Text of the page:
SONGS has not generated power for almost 2 years, when it was shut down by order of the Nuclear Regulatory Commission due to defects in massive turbines that were installed not long before the shut down. The owner of SONGS, SCE (So Cal Edison) decided not to attempt repair of the new, expensive turbines and instead decommission the 40+ year old plant.

I'm not sure how long it will take to put SONGS to sleep. It is right next to Interstate 5, and whenever I travel south towards San Diego, it looks like there are still a lot of cars in the employee parking lot. It might take a decade or so, and cost more than it did to originally build the plant. Then they have to figure out what to do with the spent uranium fuel rods that currently sit in a cooling pond.

Regarding the OP's original question about a house near a nuclear plant - I have seen the Nuclear Plant at Lake Oconee not far from Clemson University in the northeast corner of South Carolina. It is a nice area with beautiful lakes, rivers and many small to medium sized cities in the vicinity. I am sure the plant at Lake Oconee is well managed and as safe as any other nuclear plant in the US.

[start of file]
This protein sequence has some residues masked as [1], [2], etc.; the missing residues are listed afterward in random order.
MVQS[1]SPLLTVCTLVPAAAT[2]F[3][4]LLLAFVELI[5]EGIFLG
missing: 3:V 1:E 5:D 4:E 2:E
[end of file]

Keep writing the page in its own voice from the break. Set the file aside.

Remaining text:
Unlike the power plant at Fukushima, Lake Oconee is not near one of the earth's major tectonic plate junctions that produce mega earthquakes every couple of decades. It is also far enough inland from taking a direct hit from a hurricane. Tornadoes can occur anywhere in the southeast, but the hilly area around Lake Oconee does not get nearly as many tornadoes as the flat lowlands of the southeastern states. So risk of some bad nuclear accident due to natural disaster is lower than most other places.

If I were actually going to buy a house in the area, I would try to keep a 15 or 20 mile gap between me and the nuke. If something really bad happened, even that would not make a lot of difference. Even now, 30 years after Cheyrnobl disaster, many countries in Europe won't buy dairy, meat or produce from the entire large nation of Belarus, which got the heaviest dose of radiation blown onto it due to wind patterns.